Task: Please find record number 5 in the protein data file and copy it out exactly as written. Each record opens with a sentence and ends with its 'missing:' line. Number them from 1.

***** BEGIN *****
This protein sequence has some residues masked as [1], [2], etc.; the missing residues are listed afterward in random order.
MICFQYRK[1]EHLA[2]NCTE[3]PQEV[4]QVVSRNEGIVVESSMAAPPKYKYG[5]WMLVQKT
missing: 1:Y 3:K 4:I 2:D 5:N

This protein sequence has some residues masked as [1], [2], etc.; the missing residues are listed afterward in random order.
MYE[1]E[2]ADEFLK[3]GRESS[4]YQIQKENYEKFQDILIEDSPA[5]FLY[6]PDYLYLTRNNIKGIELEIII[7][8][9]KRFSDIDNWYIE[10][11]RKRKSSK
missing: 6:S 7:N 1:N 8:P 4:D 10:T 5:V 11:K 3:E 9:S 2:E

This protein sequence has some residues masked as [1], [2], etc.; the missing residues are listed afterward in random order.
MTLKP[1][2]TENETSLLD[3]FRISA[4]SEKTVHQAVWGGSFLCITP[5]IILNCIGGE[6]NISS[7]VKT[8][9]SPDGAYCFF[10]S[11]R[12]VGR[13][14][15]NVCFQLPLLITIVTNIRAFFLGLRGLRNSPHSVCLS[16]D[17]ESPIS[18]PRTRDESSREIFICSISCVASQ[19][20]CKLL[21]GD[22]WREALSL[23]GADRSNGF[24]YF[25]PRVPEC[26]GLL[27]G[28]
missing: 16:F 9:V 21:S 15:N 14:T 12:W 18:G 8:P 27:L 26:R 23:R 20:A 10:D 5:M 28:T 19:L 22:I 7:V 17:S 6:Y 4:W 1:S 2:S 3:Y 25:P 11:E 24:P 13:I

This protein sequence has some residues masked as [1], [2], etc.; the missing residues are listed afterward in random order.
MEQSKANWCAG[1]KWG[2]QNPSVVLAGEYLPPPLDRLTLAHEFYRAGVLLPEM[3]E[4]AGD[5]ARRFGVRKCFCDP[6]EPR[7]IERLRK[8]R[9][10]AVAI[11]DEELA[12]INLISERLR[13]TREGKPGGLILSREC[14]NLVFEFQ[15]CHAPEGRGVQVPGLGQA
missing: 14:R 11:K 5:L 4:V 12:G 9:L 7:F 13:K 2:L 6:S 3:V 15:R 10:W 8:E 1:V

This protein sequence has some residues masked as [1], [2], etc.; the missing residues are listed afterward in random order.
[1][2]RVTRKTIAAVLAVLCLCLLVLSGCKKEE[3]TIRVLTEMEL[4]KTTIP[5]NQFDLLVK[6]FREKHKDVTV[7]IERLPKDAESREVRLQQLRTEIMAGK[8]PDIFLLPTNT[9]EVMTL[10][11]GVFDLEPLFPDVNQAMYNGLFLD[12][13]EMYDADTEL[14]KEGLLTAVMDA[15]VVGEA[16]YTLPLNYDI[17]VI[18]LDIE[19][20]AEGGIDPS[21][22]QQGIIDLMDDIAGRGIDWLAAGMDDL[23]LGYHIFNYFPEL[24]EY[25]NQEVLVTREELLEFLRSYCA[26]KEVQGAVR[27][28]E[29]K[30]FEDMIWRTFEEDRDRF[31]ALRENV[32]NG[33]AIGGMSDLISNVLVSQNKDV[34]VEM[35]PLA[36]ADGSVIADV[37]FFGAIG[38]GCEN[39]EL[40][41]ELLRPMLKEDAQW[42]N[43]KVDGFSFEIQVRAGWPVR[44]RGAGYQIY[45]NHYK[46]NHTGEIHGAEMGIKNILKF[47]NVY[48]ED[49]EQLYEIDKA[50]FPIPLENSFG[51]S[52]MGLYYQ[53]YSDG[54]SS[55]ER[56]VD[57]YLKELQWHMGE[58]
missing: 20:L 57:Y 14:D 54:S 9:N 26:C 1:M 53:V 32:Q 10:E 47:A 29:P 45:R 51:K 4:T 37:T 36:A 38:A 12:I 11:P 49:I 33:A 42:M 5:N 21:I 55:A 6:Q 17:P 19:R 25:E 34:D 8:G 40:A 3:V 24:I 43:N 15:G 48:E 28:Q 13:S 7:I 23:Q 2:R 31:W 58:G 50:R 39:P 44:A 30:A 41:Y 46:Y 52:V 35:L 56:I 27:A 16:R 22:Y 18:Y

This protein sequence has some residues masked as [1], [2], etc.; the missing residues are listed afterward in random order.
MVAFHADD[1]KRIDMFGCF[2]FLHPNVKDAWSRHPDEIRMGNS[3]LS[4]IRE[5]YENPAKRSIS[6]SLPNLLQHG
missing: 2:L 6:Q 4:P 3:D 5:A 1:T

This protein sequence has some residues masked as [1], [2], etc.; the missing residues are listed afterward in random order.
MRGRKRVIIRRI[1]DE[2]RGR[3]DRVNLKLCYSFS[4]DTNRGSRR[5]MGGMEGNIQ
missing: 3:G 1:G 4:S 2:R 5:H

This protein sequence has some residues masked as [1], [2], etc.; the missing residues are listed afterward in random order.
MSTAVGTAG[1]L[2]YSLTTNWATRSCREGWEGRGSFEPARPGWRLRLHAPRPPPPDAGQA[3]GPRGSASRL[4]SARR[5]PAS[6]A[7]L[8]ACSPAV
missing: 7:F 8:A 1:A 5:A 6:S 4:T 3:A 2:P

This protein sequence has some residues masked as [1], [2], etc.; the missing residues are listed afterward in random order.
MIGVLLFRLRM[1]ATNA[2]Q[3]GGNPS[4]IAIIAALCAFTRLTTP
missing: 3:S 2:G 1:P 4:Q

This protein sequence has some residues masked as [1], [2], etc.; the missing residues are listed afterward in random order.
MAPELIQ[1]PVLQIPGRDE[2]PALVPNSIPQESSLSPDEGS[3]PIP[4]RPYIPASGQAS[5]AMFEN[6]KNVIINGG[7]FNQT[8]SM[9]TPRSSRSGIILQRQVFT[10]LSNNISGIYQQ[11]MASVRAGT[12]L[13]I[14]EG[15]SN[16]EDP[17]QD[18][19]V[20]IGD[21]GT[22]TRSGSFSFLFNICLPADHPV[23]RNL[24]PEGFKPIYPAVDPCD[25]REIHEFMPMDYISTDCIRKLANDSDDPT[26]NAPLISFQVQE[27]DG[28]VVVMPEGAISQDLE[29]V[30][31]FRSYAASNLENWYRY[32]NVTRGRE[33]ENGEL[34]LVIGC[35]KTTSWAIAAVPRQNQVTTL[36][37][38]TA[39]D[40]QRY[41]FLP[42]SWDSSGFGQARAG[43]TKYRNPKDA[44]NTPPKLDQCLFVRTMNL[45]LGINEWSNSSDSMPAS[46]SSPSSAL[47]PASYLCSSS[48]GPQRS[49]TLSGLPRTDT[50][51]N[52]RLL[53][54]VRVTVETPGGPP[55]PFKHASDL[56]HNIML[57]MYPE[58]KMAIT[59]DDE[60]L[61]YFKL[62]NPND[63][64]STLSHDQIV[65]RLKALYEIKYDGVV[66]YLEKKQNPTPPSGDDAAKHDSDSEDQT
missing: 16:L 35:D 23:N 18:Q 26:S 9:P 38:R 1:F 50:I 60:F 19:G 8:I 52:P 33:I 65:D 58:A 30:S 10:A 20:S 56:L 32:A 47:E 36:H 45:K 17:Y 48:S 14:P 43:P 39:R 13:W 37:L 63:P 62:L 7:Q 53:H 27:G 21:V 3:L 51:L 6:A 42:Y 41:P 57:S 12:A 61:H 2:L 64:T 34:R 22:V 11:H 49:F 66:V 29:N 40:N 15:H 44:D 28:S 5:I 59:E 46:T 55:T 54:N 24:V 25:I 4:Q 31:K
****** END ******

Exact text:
This protein sequence has some residues masked as [1], [2], etc.; the missing residues are listed afterward in random order.
[1][2]RVTRKTIAAVLAVLCLCLLVLSGCKKEE[3]TIRVLTEMEL[4]KTTIP[5]NQFDLLVK[6]FREKHKDVTV[7]IERLPKDAESREVRLQQLRTEIMAGK[8]PDIFLLPTNT[9]EVMTL[10][11]GVFDLEPLFPDVNQAMYNGLFLD[12][13]EMYDADTEL[14]KEGLLTAVMDA[15]VVGEA[16]YTLPLNYDI[17]VI[18]LDIE[19][20]AEGGIDPS[21][22]QQGIIDLMDDIAGRGIDWLAAGMDDL[23]LGYHIFNYFPEL[24]EY[25]NQEVLVTREELLEFLRSYCA[26]KEVQGAVR[27][28]E[29]K[30]FEDMIWRTFEEDRDRF[31]ALRENV[32]NG[33]AIGGMSDLISNVLVSQNKDV[34]VEM[35]PLA[36]ADGSVIADV[37]FFGAIG[38]GCEN[39]EL[40][41]ELLRPMLKEDAQW[42]N[43]KVDGFSFEIQVRAGWPVR[44]RGAGYQIY[45]NHYK[46]NHTGEIHGAEMGIKNILKF[47]NVY[48]ED[49]EQLYEIDKA[50]FPIPLENSFG[51]S[52]MGLYYQ[53]YSDG[54]SS[55]ER[56]VD[57]YLKELQWHMGE[58]
missing: 20:L 57:Y 14:D 54:S 9:N 26:C 1:M 53:V 32:Q 10:E 47:A 29:P 45:R 51:K 4:T 37:T 36:A 38:A 12:I 11:P 49:I 33:A 42:M 5:N 21:I 55:A 6:Q 17:P 19:R 25:E 34:D 8:G 40:A 3:V 24:I 43:N 15:G 48:E 28:Q 13:S 7:I 23:Q 2:R 31:W 58:G 50:R 39:P 44:A 30:A 41:Y 46:Y 52:V 35:L 56:I 27:A 16:R 22:Y 18:Y